But like most characters in the DC Universe, the New 52 deeply effected Waller. The new Waller is still the head of the Suicide Squad and is still a force to be reckoned with. But the new Waller is both model thin and has a lighter complexion. I don't want to talk about the specific connotations of this too much, partly because I don't feel qualified and partly because, when the casting rumors started, Jospeh Phillip Illidge did a better job of it than I ever could in his piece on Comic Book Resources, but I miss the original Waller. She was a character was diverse, and not just on race but on something ever rarer in superhero comics: body type. She had a very distinct visual, something that made her stand out. And again, look that that cover! I'm sure current Waller could fight Granny Goodness too, but the classic just looks totally badass doing it!
I also think the new Waller loses a little something in her changed background. Instead of being a political manipulator and operative, this Waller is a soldier, having been a member of Team 7 and working her way up through the ranks. She's still a schemer, and still as tough as before, but again, I have a preference for the Waller who was willing to fight gods without the formal training. Still, new Waller has been the head of the Squad, head of A.R.G.U.S. (the New 52's US government metahuman liaison organization) and former her own Justice League to counterbalance the classic League in case they went rogue. That's not a bad list of credentials.
Viola Davis is an incredible casting choice, one I think is excellent, but she's far from the first Waller on screen. For a character who is less than thirty tears old, she has appeared in more TV and movies than you would expect, and I think with Davis, she is now the second most portrayed female DC character, second only to Catwoman. Yes, there have been more Amanda Waller's on screen than Wonder Womans. That's a testament to how great the character is. Pam Grier played her on Smallville, where she was a queen of Checkmate. Angela Bassett's performance was one of the better aspects of the lackluster Green Lantern movie, despite the odd choice of making her a government scientist instead of a government agent. And Cynthia Addai-Robinson plays Waller as a recurring character on Arrow; she much more resembles to current Waller, but does retain the hardness that makes Waller such an impressive character.
But my favorite Waller outside of comics is, probably not shockingly, an animated version, the one from Justice League Unlimited. When I was dream casting in my head back in the day, the actress who I pictured playing Waller was CCH Pounder, late of The Shield and Warehouse 13. And wouldn't you know it, but CCH Pounder voiced this version of Waller, as well as other animated DC projects, and she's perfect. Her voice immediately commands respect. And the portrayal was spot on. From Batman appearing in her bathroom while she showered and her not even blinking when she finds him in the bathroom, demanding a towel, to her touching scenes with Batman Beyond Terry McGinnis in the brilliant episode, "Epilogue" this was exactly how I pictured Waller. And since she was on JLU, I got an Amanda Waller action figure, which might have just ended my need for any other action figure ever.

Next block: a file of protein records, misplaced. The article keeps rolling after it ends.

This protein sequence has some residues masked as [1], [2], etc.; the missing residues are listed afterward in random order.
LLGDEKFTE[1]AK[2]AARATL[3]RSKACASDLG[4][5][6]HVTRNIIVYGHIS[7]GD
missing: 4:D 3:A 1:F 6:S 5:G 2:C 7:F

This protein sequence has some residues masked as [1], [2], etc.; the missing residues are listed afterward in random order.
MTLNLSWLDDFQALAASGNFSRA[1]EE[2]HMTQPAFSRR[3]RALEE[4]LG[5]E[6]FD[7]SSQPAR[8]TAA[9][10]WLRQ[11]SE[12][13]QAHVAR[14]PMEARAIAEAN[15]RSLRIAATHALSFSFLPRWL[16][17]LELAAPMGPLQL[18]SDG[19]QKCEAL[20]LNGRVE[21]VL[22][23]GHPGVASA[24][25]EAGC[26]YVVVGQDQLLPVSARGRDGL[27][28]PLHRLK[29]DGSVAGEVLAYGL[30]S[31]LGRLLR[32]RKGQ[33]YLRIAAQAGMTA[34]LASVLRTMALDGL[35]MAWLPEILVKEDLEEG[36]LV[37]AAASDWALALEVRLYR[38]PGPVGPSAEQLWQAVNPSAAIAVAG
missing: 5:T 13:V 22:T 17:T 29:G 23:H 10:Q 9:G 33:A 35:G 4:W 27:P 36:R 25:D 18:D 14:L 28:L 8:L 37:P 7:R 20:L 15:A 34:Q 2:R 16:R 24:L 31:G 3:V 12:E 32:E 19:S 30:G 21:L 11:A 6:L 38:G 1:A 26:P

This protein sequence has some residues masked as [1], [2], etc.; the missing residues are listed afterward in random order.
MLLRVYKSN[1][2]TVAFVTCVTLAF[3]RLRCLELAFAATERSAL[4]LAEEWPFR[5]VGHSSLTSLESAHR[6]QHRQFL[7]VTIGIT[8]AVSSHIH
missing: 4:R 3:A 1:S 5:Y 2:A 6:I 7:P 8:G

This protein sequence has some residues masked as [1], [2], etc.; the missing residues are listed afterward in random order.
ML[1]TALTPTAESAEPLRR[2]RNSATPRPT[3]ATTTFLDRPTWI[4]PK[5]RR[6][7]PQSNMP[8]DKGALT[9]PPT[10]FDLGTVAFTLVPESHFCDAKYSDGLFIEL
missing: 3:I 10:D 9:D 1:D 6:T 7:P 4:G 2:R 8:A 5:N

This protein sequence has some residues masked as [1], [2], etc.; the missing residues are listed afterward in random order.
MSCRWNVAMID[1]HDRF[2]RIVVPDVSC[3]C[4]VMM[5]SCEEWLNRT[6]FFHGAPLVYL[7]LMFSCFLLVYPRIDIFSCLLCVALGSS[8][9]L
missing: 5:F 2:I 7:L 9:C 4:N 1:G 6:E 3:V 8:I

As a final note, another reason to be glad for the casting of Viola Davis is the fact that she's an impressive actress who can hold her own. So much of what we're hearing about the new Suicide Squad movie makes me worried that it's going to be "Joker and Harley and their wacky friends." The Joker is a force of nature as a presence on screen, and I feel like the person standing up against him needs to rise to the occasion. I think Davis is an actress strong enough to make the Joker step back and cringe, to hit all the right notes to be the best Amanda Waller we've had on screen yet.
With Amanda Waller's profile only raising with the upcoming Suicide Squad film, there will be plenty of new material and hopefully collections of classic material. Right now there are trades available of all the New 52 Suicide Squad. The classic Squad run had one trade, which may or may not still be in print, and sadly the Checkmate material is out of print. But Gail Simone's Secret Six is coming back in print in new volumes, and Waller's turn there is another great appearance. And there's always new episodes of Arrow and classic Justice League Unlimited if you want to get to know the first lady of comic book espionage better.